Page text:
Cicada: Photo Credit: Texas Eagle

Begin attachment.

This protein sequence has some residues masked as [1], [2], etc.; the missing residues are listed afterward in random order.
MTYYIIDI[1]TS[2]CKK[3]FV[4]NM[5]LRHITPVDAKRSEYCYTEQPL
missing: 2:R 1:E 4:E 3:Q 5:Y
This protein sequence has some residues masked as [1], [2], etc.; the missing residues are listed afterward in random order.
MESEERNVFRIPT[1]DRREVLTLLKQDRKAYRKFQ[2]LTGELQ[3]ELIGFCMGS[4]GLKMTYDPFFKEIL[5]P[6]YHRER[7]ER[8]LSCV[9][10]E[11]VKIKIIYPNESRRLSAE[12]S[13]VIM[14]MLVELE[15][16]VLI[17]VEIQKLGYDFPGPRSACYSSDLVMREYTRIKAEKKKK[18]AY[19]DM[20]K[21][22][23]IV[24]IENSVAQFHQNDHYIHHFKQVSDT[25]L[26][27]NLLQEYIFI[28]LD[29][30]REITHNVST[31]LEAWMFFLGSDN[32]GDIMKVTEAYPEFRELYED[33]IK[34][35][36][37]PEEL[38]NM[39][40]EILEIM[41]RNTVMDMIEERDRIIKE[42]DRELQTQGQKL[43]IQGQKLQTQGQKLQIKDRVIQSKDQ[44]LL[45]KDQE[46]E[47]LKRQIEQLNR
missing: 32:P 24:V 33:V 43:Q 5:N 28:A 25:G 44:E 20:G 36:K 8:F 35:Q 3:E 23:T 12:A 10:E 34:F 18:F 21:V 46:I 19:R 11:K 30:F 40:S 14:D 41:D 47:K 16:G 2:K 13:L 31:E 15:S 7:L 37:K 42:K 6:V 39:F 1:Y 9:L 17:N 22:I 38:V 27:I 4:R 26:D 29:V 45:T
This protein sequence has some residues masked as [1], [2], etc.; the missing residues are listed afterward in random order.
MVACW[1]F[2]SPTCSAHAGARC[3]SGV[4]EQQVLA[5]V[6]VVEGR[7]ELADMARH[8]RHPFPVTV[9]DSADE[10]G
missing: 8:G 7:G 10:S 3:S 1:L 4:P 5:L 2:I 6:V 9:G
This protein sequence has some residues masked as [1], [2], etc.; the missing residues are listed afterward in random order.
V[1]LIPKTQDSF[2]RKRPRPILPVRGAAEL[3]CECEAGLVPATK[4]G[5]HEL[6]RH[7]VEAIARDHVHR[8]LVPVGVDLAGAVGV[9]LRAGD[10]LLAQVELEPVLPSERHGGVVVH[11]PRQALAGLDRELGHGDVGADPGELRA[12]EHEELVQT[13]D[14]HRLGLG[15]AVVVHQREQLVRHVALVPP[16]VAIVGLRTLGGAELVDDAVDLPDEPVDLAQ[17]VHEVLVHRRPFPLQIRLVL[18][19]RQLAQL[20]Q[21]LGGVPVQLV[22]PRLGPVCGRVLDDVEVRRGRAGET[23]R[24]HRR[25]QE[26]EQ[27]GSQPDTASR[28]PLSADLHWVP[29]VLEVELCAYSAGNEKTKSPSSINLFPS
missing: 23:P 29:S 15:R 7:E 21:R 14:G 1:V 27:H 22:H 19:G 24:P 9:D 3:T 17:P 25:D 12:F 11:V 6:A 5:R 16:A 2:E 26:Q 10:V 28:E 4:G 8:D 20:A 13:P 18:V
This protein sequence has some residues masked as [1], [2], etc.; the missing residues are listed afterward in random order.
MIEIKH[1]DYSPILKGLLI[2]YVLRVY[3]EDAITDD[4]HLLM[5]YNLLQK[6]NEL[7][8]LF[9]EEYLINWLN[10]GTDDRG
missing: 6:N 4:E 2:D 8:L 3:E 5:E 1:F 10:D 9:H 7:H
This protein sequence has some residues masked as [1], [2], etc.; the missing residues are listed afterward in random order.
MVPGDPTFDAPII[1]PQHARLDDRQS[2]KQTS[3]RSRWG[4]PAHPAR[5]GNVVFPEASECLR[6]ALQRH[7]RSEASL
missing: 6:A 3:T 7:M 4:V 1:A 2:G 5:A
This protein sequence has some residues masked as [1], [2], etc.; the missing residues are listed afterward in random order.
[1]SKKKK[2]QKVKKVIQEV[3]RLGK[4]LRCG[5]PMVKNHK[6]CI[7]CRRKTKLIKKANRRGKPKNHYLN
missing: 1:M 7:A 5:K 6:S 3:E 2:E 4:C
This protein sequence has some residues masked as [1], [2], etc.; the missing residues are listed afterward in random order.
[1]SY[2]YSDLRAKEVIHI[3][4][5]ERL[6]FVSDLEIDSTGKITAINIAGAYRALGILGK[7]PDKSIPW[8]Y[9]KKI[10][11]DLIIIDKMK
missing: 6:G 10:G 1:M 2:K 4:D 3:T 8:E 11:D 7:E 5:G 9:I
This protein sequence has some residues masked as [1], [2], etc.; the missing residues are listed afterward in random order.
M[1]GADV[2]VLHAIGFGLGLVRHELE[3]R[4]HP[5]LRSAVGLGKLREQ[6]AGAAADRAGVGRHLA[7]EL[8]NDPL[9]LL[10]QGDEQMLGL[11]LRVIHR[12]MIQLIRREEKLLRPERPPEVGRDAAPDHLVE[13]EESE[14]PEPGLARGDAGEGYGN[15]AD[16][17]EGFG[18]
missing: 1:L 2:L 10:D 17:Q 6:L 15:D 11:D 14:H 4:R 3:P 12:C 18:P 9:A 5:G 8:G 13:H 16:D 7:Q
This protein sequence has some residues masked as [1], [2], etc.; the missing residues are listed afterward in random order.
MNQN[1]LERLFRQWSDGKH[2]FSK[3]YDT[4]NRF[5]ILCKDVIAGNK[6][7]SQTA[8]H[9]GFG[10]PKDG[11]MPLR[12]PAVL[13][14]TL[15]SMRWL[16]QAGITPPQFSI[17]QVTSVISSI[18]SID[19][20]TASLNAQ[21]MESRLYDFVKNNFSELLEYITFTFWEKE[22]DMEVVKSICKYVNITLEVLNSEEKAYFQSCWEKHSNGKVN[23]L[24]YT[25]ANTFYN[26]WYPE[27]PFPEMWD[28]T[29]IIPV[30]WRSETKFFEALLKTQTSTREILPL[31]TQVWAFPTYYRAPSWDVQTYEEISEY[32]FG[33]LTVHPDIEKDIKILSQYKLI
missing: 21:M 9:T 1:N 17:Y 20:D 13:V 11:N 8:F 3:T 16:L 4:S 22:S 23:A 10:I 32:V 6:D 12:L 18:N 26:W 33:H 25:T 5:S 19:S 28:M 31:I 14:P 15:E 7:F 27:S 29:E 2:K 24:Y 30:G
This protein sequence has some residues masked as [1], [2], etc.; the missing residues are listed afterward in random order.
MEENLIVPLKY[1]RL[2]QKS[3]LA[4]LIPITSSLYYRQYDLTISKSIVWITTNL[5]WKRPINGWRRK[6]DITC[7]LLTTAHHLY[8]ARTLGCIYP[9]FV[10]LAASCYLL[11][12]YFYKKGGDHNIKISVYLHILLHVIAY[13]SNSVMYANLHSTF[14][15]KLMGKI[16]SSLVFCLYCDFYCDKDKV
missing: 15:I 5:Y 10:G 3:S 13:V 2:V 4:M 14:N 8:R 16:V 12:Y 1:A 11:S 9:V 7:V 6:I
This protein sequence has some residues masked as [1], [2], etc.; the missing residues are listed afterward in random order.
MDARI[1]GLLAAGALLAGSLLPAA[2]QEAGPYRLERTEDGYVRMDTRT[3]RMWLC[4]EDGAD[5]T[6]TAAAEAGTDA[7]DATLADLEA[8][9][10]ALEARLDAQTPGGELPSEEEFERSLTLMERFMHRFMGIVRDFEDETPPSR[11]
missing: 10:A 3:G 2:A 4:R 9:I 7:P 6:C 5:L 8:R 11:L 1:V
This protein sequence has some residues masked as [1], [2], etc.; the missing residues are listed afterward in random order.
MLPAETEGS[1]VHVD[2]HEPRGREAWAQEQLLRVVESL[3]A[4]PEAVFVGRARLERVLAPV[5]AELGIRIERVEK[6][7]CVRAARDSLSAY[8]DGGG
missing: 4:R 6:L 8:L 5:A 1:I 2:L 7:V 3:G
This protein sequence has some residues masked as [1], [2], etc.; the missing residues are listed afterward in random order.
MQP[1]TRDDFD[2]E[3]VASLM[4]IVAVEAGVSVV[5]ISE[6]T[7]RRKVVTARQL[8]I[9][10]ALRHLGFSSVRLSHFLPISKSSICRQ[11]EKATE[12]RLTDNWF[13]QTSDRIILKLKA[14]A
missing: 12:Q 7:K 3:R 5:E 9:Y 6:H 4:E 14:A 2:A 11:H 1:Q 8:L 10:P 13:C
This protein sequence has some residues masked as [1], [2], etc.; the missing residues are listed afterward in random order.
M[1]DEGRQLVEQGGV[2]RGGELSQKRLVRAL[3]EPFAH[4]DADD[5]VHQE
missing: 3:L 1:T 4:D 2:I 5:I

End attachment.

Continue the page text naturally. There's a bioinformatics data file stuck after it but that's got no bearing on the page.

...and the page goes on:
Their eyes are prominently set on the anterior lateral corners of their head (plus three additional tiny eyes between them). Their sturdy wings have conspicuous veins. Male cicadas make a loud mating sound that is not stridulation (as is produced when crickets or katydids move body parts together). Instead, male cicadas have a special modified exoskeleton on their anterior abdomen called a tymbal. Internal muscles can buckle the tymbals inwards to generate a clicking sound. When these muscles relax, the tymbals bow outward to their original position making another click. Some species of cicada can generate sounds up to 120 decibles. This sound can cause pain in the human ear; and, make it difficult for predators like birds to communicate in groups. If the sounds of the male are successful, mating will occur and the female deposits her eggs into a slit in the bark of a tree. After the eggs hatch, the nymphs fall to the ground and burrow to a depth of 1-8 feet. The nymphs live underground for most of their lives where they drink sap from roots of plants. The annual species we see and hear in Kansas trees in mid-to-late summer emerge from the ground in a year. Some emerge at the end of a seventeen-year cycle in greater numbers. In the final nymphal instar, nymphs emerge above ground, attach to a nearby plant or wooden fence post and molt (shed their skins) to become adults. Their abandoned and vacated exoskeleton remains left behind.